Two Seals Are Always Better Than One

O-rings provide flexible sealing support that helps machinery continue to work without leaking fluids. But o-rings aren't indestructible, and when one goes bad, the machinery needs to be stopped so that the ring can be replaced immediately. It's better to use o-rings that seal more effectively and are built to withstand the pressure that machinery can put them under. The invention of quad rings has helped bring o-ring usage closer to that ideal. While quad rings can still eventually age and fail, they are built to create two seals that promote longer life and better sealing.

More Seals and Less Pressure

When you look at the cross-section of a quad ring, you can see that the ring is a bit squarer with extended corners that make the cross-section look like a rounded X. When you fit the quad ring into the space for the o-ring, those corners do a better job of creating seals, so you practically get two seals on each side of the ring, rather than one seal created by a standard o-ring. Because the quad ring has these separate corners that work together to create a seal, the machinery needs to exert less pressure on the rings to make the seal work. Since the seal is under less pressure, the quad ring can last longer.

Built to Stay Stable

O-rings are made of rubber, specifically so that they can be a bit flexible and keep something sealed, even if there's movement. The problem with that is, when too much pressure is placed on the ring, it can buckle and eventually crack. Then a leak can start. With quad rings, the valley between the two corners on each side (the dip in the sides of the X) allows the ring to give a little more without breaking the seal or rolling up into itself.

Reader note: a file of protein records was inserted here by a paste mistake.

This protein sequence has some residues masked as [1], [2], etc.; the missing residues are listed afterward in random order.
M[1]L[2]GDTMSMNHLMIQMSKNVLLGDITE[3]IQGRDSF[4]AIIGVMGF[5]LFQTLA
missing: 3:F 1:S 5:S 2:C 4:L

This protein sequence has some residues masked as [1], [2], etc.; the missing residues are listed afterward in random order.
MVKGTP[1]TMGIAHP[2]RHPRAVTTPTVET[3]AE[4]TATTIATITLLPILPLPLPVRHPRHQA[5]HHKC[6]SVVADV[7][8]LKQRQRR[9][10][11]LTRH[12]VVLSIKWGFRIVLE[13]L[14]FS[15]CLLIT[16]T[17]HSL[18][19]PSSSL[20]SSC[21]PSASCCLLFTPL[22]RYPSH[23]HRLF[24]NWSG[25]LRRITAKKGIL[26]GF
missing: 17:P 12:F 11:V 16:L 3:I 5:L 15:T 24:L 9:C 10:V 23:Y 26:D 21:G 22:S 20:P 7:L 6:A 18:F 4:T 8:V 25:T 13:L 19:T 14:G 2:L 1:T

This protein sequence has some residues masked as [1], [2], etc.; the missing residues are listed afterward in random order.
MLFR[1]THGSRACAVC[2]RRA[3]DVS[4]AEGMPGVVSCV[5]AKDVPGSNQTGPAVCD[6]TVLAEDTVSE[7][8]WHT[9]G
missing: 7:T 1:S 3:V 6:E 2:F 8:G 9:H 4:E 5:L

Flash Lines Have Somewhere Else to Go

As with many other rubber products, o-rings have seams where the two edges of a sheet of rubber were joined to create the ring. In a quad ring, that seam or flash line can sit in the dip in the sides of the X and not harm anything. In a regular o-ring, those lines are often smashed against the very surface they're supposed to seal, making it harder for the ring to create a full seal (or at least making it easier to break a seal).

Not every o-ring space is going to be right for a quad ring, but in most cases, you can place a quad ring where any other o-ring might go. Their longer life spans and better performance under pressure make them a great choice whenever you have to ensure fluids don't leak out of the machinery.

Contact a local quad-ring supplier, such as Rothkopf, to learn more.